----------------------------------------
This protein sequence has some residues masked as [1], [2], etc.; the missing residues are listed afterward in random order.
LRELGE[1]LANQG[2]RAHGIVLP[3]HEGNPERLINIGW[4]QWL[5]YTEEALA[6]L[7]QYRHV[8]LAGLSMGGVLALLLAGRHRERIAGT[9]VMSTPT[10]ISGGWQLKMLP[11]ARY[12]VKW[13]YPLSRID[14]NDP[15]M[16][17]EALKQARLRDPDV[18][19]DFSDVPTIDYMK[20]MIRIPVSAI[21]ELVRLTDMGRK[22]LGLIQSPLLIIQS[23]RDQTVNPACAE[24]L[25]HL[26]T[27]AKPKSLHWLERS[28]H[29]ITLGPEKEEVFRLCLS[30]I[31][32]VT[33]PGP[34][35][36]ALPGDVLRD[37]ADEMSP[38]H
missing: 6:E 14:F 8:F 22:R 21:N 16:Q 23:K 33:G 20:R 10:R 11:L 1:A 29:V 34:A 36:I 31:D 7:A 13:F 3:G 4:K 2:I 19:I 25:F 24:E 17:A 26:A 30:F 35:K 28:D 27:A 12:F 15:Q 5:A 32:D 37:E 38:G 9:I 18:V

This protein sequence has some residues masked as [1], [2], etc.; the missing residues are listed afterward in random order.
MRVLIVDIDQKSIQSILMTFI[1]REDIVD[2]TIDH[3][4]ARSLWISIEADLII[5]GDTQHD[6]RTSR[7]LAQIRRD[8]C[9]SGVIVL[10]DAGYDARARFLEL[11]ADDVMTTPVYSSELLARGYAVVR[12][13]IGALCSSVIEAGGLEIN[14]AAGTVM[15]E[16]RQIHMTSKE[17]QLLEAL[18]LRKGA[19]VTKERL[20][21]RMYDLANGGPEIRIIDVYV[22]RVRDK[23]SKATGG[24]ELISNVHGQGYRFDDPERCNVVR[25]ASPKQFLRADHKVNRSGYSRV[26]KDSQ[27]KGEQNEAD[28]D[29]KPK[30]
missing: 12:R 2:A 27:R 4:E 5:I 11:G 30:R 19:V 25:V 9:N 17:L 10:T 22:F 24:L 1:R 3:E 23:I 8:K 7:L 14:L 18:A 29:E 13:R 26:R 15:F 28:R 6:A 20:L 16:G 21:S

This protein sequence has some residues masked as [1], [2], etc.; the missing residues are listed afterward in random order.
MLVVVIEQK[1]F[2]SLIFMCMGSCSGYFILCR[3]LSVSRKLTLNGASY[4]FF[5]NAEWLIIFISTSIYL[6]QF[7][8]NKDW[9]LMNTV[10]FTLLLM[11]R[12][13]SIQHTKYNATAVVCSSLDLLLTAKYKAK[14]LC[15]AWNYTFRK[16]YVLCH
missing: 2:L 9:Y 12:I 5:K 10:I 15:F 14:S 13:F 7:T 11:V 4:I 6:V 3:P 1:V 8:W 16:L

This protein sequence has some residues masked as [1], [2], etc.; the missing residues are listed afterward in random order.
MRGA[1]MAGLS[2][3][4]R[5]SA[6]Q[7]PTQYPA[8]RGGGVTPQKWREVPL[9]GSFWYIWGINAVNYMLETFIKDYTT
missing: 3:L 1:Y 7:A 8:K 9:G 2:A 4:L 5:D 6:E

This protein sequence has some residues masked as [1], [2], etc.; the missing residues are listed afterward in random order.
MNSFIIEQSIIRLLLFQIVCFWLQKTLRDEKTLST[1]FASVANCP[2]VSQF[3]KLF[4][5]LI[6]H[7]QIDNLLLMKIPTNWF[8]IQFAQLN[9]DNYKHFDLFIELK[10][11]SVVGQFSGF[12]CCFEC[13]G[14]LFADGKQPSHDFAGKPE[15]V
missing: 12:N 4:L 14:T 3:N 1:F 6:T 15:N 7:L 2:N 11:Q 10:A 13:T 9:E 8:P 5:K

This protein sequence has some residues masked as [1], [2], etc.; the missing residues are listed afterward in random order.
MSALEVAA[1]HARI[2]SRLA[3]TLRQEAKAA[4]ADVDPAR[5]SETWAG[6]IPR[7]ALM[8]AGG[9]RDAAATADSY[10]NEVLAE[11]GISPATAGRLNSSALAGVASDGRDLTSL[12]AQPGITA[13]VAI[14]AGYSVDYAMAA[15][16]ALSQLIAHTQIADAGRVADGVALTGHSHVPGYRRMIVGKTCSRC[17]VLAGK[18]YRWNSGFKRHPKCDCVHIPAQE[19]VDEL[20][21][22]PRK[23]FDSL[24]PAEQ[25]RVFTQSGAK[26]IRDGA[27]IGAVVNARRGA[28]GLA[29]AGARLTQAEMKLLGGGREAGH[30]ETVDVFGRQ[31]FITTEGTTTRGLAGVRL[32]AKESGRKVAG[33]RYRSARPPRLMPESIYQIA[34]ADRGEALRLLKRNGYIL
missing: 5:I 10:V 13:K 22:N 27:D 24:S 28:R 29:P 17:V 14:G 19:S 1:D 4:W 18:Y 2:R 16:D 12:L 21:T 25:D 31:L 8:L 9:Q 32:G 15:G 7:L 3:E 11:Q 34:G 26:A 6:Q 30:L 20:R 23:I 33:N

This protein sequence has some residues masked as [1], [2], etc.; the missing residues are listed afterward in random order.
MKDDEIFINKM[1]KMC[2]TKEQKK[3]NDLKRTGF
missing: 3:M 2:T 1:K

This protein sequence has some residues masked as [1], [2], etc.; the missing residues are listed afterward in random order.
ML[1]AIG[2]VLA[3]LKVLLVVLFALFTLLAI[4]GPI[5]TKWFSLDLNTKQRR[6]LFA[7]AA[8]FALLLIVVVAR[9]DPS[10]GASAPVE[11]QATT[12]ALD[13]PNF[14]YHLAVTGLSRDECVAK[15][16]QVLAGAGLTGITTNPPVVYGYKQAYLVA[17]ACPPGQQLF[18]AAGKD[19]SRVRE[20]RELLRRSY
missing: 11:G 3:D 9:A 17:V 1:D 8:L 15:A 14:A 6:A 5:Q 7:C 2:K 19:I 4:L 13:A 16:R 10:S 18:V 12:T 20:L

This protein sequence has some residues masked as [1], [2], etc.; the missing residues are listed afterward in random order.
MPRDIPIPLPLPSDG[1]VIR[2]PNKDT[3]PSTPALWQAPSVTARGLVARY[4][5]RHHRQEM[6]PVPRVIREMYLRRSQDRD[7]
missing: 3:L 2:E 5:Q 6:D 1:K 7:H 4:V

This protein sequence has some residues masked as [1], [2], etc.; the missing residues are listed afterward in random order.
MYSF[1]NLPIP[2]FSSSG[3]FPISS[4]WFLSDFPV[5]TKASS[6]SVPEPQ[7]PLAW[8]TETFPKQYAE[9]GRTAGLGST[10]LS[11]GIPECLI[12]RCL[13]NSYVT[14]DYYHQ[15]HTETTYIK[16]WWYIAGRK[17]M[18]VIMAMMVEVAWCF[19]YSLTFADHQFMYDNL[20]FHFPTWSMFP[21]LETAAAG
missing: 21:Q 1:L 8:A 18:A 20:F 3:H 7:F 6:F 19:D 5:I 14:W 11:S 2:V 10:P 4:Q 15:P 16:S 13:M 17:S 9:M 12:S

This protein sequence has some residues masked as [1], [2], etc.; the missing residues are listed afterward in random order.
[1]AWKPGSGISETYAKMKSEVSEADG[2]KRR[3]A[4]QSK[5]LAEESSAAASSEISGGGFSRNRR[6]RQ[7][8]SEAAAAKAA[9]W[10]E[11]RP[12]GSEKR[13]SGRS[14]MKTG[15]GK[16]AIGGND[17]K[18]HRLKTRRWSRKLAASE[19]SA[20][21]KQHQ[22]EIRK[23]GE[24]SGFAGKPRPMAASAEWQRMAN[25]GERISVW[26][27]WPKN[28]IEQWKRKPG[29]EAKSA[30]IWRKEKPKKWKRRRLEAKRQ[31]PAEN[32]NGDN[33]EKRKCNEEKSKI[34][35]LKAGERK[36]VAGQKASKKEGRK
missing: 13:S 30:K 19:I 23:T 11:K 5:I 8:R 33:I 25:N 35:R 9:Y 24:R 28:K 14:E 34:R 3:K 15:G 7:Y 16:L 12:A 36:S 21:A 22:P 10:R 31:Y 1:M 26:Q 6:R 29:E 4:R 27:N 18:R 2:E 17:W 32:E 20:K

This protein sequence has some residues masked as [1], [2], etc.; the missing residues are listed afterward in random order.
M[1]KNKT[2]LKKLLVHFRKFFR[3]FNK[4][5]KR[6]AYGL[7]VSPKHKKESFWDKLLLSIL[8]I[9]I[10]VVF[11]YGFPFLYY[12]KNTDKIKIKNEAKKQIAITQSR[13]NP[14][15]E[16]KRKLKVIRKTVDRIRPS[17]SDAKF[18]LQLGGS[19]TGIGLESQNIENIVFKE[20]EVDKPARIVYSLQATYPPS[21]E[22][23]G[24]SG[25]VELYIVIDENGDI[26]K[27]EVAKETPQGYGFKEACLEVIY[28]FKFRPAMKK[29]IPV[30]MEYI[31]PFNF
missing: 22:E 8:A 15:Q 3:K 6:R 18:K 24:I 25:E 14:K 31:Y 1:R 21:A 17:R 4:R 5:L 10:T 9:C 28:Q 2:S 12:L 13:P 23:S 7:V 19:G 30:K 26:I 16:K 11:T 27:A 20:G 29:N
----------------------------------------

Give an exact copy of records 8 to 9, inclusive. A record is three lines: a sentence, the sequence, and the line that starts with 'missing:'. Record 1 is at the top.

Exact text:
This protein sequence has some residues masked as [1], [2], etc.; the missing residues are listed afterward in random order.
ML[1]AIG[2]VLA[3]LKVLLVVLFALFTLLAI[4]GPI[5]TKWFSLDLNTKQRR[6]LFA[7]AA[8]FALLLIVVVAR[9]DPS[10]GASAPVE[11]QATT[12]ALD[13]PNF[14]YHLAVTGLSRDECVAK[15][16]QVLAGAGLTGITTNPPVVYGYKQAYLVA[17]ACPPGQQLF[18]AAGKD[19]SRVRE[20]RELLRRSY
missing: 11:G 3:D 9:A 17:V 1:D 8:L 15:A 14:A 6:A 5:Q 7:C 2:K 19:I 4:L 13:A 16:R 10:S 18:V 12:T 20:L

This protein sequence has some residues masked as [1], [2], etc.; the missing residues are listed afterward in random order.
MPRDIPIPLPLPSDG[1]VIR[2]PNKDT[3]PSTPALWQAPSVTARGLVARY[4][5]RHHRQEM[6]PVPRVIREMYLRRSQDRD[7]
missing: 3:L 2:E 5:Q 6:D 1:K 7:H 4:V